We all ate Lobster and Shrimp for breakfast, lunch and dinner each day that we were anchored there. We kept impersonating Bubba, from the movie Forest Gump, over the VHF saying what we ate that day.

On the third day the fishermen invited us into the boat for a tour. They just returned from a night of fishing and proudly showed us their catch. Unfortunately, we learned that the shrimp boats keep EVERYTHING that gets caught in their nets, no matter what it is; even if it is an endangered animals. In the back of the boat was a giant Hawksbill Turtle that was still alive. We asked how many bottles of rum to trade for the turtle because we wanted to release it, but they told us they couldn’t trade Rum for the turtle because the turtle was for the “jefe” or for their boss. So, we asked them how much money did the boss want for the turtle. Everything has a price, right? It took a couple hours of negotiating, but finally the guys negotiated a price and we were able to purchase the turtle.

Laura and Andy estimated that the turtle was between 80 and 90 years old. Today was its lucky day!!! We purchased the turtle brought it to the beach and released it back into the ocean. Hopefully, it lives many more years.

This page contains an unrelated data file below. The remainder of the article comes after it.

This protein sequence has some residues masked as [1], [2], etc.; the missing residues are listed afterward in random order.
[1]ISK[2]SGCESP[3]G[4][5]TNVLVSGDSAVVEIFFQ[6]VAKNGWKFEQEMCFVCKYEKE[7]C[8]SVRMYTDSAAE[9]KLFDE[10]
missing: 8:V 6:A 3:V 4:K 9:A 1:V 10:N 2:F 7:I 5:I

Cayo Cuervo

Cayo Cuervo

This is a very protected anchorage where the Cuban shrimp boats anchor and process the shrimp. The processing boat travels back and forth to Cienfuegos, while the shrimp boats go out fishing. We spent 4 rainy, windy days here trading Rum for Shrimp and Lobster!!

In Santiago de Cuba we purchased 4 gallons of 15 year old aged Cuban Rum from Pedro who has a cousin who works in the factory. It was delivered to us in big 2 gallon plastic water jugs, so as we used up wine and other glass bottles we recycled them and filled them with the Rum, for trading with the fishermen.

Every trade was a little different. Our first trade was about 5 pounds of cleaned and deveined shrimp for 1 bottle of Rum and another trade was 15 pounds of shrimp with the heads and tails still on and 7 lobsters for 3 bottles or Rum. Every day we traded until all of our freezers were full!! All in all we spent about 7 bottles of Rum in 4 days, but have enough Shrimp and Lobster for weeks worth of meals. The fishermen even gave us some cucumbers, tomatoes and cabbage, since we were getting low on fresh stuff.

We all ate Lobster and Shrimp for breakfast, lunch and dinner each day that we were anchored there. We kept impersonating Bubba, from the movie Forest Gump, over the VHF saying what we ate that day.